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Gaya shraadh by Ms Srinivasan pne

Gaya shraadh by Ms Srinivasan pne

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Important information about Gaya srarththam
Important information about Gaya srarththam

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Published by: Venkatachalamsubramanian on Aug 13, 2008
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11/27/2012

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Srinivasan (Cnu-Pune) shares his collections on Gaya Shraardh
Recently I have gone through beautiful article by Shri AUM ji and rendered in PDFby shri Raman. This has rekindled my thought of visit to this place in 1997 duringMahalaya Paksha. I am just giving an english synopsis with little pictorialillustration collected from web sites for the information of my friends.A Lot is told in this form regarding performance of Sraddah, Tharpanam\par etc.After performing Sraddah at Gaya we are explained that the dead\par souls arereleased from Pithru loka to Devaloka. This Gaya Sraddaha is\par done after theSraddahas at Prayag and Varanasi. (We are offering\par pindas not only toparents but to all deceased dear and near too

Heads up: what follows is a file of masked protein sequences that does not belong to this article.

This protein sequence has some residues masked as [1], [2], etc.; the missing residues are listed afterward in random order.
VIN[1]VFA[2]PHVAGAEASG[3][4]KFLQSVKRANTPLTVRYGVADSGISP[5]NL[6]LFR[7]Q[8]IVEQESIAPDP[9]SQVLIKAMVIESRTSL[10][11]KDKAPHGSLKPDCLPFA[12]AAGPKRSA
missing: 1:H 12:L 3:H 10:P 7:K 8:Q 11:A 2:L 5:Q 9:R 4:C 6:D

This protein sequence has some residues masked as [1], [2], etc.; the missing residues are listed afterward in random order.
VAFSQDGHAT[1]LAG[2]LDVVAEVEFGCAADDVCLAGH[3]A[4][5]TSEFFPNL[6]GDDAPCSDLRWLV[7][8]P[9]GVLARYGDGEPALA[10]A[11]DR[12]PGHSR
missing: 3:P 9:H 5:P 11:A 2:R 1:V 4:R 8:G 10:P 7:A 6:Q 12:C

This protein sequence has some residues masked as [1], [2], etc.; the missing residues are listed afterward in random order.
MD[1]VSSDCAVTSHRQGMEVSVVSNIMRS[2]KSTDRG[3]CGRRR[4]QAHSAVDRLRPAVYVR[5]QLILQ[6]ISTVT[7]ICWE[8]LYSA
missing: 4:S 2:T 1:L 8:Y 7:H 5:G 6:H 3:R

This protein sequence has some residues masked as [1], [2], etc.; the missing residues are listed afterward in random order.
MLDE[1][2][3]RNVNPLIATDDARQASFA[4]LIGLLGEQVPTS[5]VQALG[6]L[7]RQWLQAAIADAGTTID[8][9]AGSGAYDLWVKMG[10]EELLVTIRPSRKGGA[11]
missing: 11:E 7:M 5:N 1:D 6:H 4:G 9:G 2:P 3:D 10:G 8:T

Memoirs